Basic Law Promotions Steering Committee, Annex III: National Laws to be Applied in the Hong Kong Special Administrative Region, online: Basic Law Full Text<http://www.basiclaw.gov.hk/en/basiclawtext/annex_3.html>.
 Basic Law, supra note 3, art 18.
 Basic Law, supra note 3, art 22.
No department of the Central People’s Government and no province, autonomous region, or municipality directly under the Central Government may interfere in the affairs which the Hong Kong Special Administrative Region administers on its own in accordance with this Law. If there is a need for departments of the Central Government, or for provinces, autonomous regions, or municipalities directly under the Central Government to set up offices in the Hong Kong Special Administrative Region, they must obtain the consent of the government of the Region and the approval of the Central People’s Government. All offices set up in the Hong Kong Special Administrative Region by departments of the Central Government, or by provinces, autonomous regions, or municipalities directly under the Central Government, and the personnel of these offices shall abide by the laws of the Region.
*For entry into the Hong Kong Special Administrative Region, people from other parts of China must apply for approval. Among them, the number of persons who enter the Region for the purpose of settlement shall be determined by the competent authorities of the Central People’s Government after consulting the government of the Region. The Hong Kong Special Administrative Region may establish an office in Beijing.
Basic Law Promotions Steering Committee, Chapter II: Relationship between the Central Authorities and the Hong Kong Special Administrative Region, online: Basic Law Full Text<http://www.basiclaw.gov.hk/en/basiclawtext/chapter_2.html>.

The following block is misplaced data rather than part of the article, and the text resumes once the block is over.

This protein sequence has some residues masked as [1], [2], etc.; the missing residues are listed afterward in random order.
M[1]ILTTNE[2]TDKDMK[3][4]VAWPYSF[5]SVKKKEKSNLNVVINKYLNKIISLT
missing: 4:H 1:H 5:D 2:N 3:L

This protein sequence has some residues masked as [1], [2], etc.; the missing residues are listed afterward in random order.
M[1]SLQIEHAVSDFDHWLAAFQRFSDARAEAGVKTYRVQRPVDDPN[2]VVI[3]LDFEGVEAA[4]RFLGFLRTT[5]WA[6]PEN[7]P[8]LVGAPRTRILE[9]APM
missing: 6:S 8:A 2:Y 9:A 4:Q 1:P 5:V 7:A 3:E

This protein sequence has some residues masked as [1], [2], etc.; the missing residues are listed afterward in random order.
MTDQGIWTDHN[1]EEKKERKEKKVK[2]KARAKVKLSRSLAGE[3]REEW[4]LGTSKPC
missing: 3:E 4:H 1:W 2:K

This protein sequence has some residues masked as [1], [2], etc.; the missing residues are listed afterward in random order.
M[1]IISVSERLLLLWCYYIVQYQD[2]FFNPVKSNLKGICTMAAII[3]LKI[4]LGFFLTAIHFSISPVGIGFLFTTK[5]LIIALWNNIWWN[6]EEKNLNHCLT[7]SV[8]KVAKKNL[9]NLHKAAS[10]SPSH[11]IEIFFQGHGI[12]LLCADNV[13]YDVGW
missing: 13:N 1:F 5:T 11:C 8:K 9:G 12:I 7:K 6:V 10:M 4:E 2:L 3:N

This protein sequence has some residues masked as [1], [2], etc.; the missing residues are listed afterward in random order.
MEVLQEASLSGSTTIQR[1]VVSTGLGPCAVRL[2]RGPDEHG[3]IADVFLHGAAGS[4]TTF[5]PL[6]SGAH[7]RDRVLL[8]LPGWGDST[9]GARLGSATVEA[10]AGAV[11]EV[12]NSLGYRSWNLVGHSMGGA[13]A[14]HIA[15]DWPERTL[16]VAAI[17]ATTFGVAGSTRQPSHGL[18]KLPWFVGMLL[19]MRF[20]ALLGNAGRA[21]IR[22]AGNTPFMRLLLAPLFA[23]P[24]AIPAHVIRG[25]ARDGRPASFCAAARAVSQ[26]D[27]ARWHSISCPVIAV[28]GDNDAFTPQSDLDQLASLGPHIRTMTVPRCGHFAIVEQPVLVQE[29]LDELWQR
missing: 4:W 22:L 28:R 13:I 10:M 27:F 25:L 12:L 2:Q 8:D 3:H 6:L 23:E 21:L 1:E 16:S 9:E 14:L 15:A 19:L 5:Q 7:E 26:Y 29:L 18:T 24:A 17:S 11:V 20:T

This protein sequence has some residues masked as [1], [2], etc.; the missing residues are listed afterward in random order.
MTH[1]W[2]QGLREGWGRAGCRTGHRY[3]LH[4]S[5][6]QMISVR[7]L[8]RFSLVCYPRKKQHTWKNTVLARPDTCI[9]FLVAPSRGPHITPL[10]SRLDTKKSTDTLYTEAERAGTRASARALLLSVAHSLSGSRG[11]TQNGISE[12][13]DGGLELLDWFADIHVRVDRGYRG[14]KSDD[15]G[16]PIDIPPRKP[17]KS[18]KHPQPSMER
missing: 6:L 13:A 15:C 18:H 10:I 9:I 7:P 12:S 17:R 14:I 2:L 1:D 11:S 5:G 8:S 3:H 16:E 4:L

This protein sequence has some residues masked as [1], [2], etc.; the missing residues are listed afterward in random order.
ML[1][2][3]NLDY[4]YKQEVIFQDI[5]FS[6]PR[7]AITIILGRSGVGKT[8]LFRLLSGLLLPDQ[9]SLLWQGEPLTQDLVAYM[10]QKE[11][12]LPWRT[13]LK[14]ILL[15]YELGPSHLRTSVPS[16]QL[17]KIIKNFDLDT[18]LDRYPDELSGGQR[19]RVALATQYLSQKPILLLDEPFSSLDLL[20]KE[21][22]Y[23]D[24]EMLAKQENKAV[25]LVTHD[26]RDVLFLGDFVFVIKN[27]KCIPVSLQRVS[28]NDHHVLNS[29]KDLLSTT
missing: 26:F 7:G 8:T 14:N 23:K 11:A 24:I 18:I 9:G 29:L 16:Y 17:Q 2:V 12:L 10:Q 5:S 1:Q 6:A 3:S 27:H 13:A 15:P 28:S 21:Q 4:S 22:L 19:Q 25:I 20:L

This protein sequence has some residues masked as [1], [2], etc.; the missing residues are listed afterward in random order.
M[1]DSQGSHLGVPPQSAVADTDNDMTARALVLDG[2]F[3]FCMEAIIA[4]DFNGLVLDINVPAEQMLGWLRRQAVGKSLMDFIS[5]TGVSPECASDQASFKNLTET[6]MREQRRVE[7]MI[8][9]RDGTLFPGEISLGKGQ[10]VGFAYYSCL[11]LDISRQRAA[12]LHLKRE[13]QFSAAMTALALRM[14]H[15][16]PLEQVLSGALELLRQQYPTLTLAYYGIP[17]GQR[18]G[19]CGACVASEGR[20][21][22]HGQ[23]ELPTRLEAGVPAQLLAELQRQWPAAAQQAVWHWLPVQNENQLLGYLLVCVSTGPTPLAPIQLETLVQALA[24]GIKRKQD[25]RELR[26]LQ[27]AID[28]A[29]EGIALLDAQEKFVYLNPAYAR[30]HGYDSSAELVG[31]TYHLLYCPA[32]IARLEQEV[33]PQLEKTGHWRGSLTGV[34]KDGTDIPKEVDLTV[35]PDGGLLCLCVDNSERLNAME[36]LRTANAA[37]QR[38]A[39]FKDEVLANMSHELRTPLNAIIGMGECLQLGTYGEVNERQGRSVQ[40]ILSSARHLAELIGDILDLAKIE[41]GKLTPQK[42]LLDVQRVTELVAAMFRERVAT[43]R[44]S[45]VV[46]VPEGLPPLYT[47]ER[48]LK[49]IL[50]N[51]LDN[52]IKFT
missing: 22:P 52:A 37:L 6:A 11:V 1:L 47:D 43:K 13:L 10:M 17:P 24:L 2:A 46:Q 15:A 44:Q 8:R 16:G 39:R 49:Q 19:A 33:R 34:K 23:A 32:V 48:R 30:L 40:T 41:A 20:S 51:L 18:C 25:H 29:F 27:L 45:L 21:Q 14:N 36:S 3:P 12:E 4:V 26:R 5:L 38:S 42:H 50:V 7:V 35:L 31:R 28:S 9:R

Basic Law, supra note 3, annex I.7.
If there is a need to amend the method for selecting the Chief Executives for the terms subsequent to the year 2007, such amendments must be made with the endorsement of a two-thirds majority of all the members of the Legislative Council and the consent of the Chief Executive, and they shall be reported to the Standing Committee of the National People’s Congress for approval.
Basic Law Promotions Steering Committee, Annex I: Method for the Selection of the Chief Executive of the Hong Kong Special Administrative Region, online: Basic Law Full Text <http://www.basiclaw.gov.hk/en/basiclawtext/annex_1.html>.
 Basic Law, supra note 3, art 45.
The Chief Executive of the Hong Kong Special Administrative Region shall be selected by election or through consultations held locally and be appointed by the Central People’s Government.
The method for selecting the Chief Executive shall be specified in the light of the actual situation in the Hong Kong Special Administrative Region and in accordance with the principle of gradual and orderly progress. The ultimate aim is the selection of the Chief Executive by universal suffrage upon nomination by a broadly representative nominating committee in accordance with democratic procedures.
The specific method for selecting the Chief Executive is prescribed in Annex I: “Method for the Selection of the Chief Executive of the Hong Kong Special Administrative Region”.
Basic Law Promotions Steering Committee, Chapter IV: Political Structure, online: Basic Law Full Text <http://www.basiclaw.gov.hk/en/basiclawtext/chapter_4.html>.
 “Decree of the President of the People’s Republic of China”, online: Basic Law Macau <http://www.umac.mo/basiclaw/english/main.html>.
 Basic Law of the Macao Special Administrative Region of the People’ s Republic of China.
Ibid, Art 5.